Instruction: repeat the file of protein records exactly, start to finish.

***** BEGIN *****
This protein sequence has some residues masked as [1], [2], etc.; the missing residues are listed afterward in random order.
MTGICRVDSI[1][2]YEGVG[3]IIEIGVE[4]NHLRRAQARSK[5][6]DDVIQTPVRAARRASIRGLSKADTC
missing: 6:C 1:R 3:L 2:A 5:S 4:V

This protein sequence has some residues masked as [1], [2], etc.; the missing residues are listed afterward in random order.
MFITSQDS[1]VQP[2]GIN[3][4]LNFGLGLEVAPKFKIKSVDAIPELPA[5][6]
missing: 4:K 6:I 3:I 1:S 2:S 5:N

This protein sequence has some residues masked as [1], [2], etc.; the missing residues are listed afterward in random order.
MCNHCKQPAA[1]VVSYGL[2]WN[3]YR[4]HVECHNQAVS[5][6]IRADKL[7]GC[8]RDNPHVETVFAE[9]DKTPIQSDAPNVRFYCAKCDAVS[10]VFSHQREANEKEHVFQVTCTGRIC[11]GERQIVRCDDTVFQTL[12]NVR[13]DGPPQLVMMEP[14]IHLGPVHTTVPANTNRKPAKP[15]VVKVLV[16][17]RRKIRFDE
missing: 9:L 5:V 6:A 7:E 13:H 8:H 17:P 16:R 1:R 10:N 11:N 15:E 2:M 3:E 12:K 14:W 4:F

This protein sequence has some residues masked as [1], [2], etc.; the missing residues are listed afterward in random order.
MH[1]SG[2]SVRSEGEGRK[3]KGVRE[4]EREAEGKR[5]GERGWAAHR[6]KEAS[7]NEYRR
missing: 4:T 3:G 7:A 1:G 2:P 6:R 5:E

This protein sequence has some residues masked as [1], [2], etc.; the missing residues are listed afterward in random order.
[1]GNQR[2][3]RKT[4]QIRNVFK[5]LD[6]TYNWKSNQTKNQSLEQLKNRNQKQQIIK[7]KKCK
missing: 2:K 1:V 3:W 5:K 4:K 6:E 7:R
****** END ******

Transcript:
This protein sequence has some residues masked as [1], [2], etc.; the missing residues are listed afterward in random order.
MTGICRVDSI[1][2]YEGVG[3]IIEIGVE[4]NHLRRAQARSK[5][6]DDVIQTPVRAARRASIRGLSKADTC
missing: 6:C 1:R 3:L 2:A 5:S 4:V

This protein sequence has some residues masked as [1], [2], etc.; the missing residues are listed afterward in random order.
MFITSQDS[1]VQP[2]GIN[3][4]LNFGLGLEVAPKFKIKSVDAIPELPA[5][6]
missing: 4:K 6:I 3:I 1:S 2:S 5:N

This protein sequence has some residues masked as [1], [2], etc.; the missing residues are listed afterward in random order.
MCNHCKQPAA[1]VVSYGL[2]WN[3]YR[4]HVECHNQAVS[5][6]IRADKL[7]GC[8]RDNPHVETVFAE[9]DKTPIQSDAPNVRFYCAKCDAVS[10]VFSHQREANEKEHVFQVTCTGRIC[11]GERQIVRCDDTVFQTL[12]NVR[13]DGPPQLVMMEP[14]IHLGPVHTTVPANTNRKPAKP[15]VVKVLV[16][17]RRKIRFDE
missing: 9:L 5:V 6:A 7:E 13:H 8:H 17:P 16:R 1:R 10:N 11:N 15:E 2:M 3:E 12:K 14:W 4:F

This protein sequence has some residues masked as [1], [2], etc.; the missing residues are listed afterward in random order.
MH[1]SG[2]SVRSEGEGRK[3]KGVRE[4]EREAEGKR[5]GERGWAAHR[6]KEAS[7]NEYRR
missing: 4:T 3:G 7:A 1:G 2:P 6:R 5:E

This protein sequence has some residues masked as [1], [2], etc.; the missing residues are listed afterward in random order.
[1]GNQR[2][3]RKT[4]QIRNVFK[5]LD[6]TYNWKSNQTKNQSLEQLKNRNQKQQIIK[7]KKCK
missing: 2:K 1:V 3:W 5:K 4:K 6:E 7:R